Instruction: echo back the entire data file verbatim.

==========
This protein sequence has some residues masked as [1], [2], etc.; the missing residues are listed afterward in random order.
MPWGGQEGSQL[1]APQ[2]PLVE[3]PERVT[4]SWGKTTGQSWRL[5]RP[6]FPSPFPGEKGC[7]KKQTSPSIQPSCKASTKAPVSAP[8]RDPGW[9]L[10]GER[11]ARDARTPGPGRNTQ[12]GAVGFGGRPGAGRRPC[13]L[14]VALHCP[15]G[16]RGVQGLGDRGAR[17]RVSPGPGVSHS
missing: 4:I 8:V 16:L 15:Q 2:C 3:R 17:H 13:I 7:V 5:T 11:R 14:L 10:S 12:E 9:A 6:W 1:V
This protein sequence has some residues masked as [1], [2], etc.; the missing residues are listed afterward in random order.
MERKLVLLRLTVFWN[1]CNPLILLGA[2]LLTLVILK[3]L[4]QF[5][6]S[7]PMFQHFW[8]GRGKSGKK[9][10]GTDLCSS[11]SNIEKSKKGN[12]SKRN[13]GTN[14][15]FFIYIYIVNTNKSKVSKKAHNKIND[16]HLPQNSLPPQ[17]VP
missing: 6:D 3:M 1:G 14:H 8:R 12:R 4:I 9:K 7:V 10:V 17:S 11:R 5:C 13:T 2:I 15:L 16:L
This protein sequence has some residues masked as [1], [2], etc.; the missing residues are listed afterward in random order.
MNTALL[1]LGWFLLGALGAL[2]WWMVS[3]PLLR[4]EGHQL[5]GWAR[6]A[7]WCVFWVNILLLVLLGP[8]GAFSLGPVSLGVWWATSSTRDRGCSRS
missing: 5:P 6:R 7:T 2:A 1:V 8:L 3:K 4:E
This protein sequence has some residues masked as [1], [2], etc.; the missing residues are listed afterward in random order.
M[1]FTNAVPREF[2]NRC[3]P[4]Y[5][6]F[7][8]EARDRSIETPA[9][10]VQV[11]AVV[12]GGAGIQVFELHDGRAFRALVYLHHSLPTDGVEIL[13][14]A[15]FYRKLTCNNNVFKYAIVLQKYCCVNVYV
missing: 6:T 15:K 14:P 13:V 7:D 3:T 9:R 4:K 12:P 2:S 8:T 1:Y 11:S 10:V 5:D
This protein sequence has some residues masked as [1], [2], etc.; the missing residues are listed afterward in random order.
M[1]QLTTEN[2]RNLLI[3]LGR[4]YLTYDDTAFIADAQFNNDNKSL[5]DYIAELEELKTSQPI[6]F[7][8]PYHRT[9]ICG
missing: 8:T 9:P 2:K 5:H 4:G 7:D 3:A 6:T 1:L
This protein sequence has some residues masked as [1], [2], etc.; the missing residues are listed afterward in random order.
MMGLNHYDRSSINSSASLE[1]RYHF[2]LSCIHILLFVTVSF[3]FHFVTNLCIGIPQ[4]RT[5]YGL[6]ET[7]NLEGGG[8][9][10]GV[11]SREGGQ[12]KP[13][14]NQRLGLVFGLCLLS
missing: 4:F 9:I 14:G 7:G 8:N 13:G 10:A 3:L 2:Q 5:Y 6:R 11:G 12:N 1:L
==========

This protein sequence has some residues masked as [1], [2], etc.; the missing residues are listed afterward in random order.
MPWGGQEGSQL[1]APQ[2]PLVE[3]PERVT[4]SWGKTTGQSWRL[5]RP[6]FPSPFPGEKGC[7]KKQTSPSIQPSCKASTKAPVSAP[8]RDPGW[9]L[10]GER[11]ARDARTPGPGRNTQ[12]GAVGFGGRPGAGRRPC[13]L[14]VALHCP[15]G[16]RGVQGLGDRGAR[17]RVSPGPGVSHS
missing: 4:I 8:V 16:L 15:Q 2:C 3:R 17:H 13:I 7:V 5:T 11:R 14:L 10:S 12:E 9:A 6:W 1:V
This protein sequence has some residues masked as [1], [2], etc.; the missing residues are listed afterward in random order.
MERKLVLLRLTVFWN[1]CNPLILLGA[2]LLTLVILK[3]L[4]QF[5][6]S[7]PMFQHFW[8]GRGKSGKK[9][10]GTDLCSS[11]SNIEKSKKGN[12]SKRN[13]GTN[14][15]FFIYIYIVNTNKSKVSKKAHNKIND[16]HLPQNSLPPQ[17]VP
missing: 6:D 3:M 1:G 14:H 8:R 12:R 4:I 9:K 7:V 10:V 17:S 11:R 5:C 13:T 2:I 15:L 16:L
This protein sequence has some residues masked as [1], [2], etc.; the missing residues are listed afterward in random order.
MNTALL[1]LGWFLLGALGAL[2]WWMVS[3]PLLR[4]EGHQL[5]GWAR[6]A[7]WCVFWVNILLLVLLGP[8]GAFSLGPVSLGVWWATSSTRDRGCSRS
missing: 5:P 6:R 7:T 2:A 1:V 8:L 3:K 4:E
This protein sequence has some residues masked as [1], [2], etc.; the missing residues are listed afterward in random order.
M[1]FTNAVPREF[2]NRC[3]P[4]Y[5][6]F[7][8]EARDRSIETPA[9][10]VQV[11]AVV[12]GGAGIQVFELHDGRAFRALVYLHHSLPTDGVEIL[13][14]A[15]FYRKLTCNNNVFKYAIVLQKYCCVNVYV
missing: 6:T 15:K 14:P 13:V 7:D 3:T 9:R 4:K 12:P 2:S 8:T 1:Y 11:S 10:V 5:D
This protein sequence has some residues masked as [1], [2], etc.; the missing residues are listed afterward in random order.
M[1]QLTTEN[2]RNLLI[3]LGR[4]YLTYDDTAFIADAQFNNDNKSL[5]DYIAELEELKTSQPI[6]F[7][8]PYHRT[9]ICG
missing: 8:T 9:P 2:K 5:H 4:G 7:D 3:A 6:T 1:L
This protein sequence has some residues masked as [1], [2], etc.; the missing residues are listed afterward in random order.
MMGLNHYDRSSINSSASLE[1]RYHF[2]LSCIHILLFVTVSF[3]FHFVTNLCIGIPQ[4]RT[5]YGL[6]ET[7]NLEGGG[8][9][10]GV[11]SREGGQ[12]KP[13][14]NQRLGLVFGLCLLS
missing: 4:F 9:I 14:G 7:G 8:N 13:G 10:A 3:L 2:Q 5:Y 6:R 11:G 12:N 1:L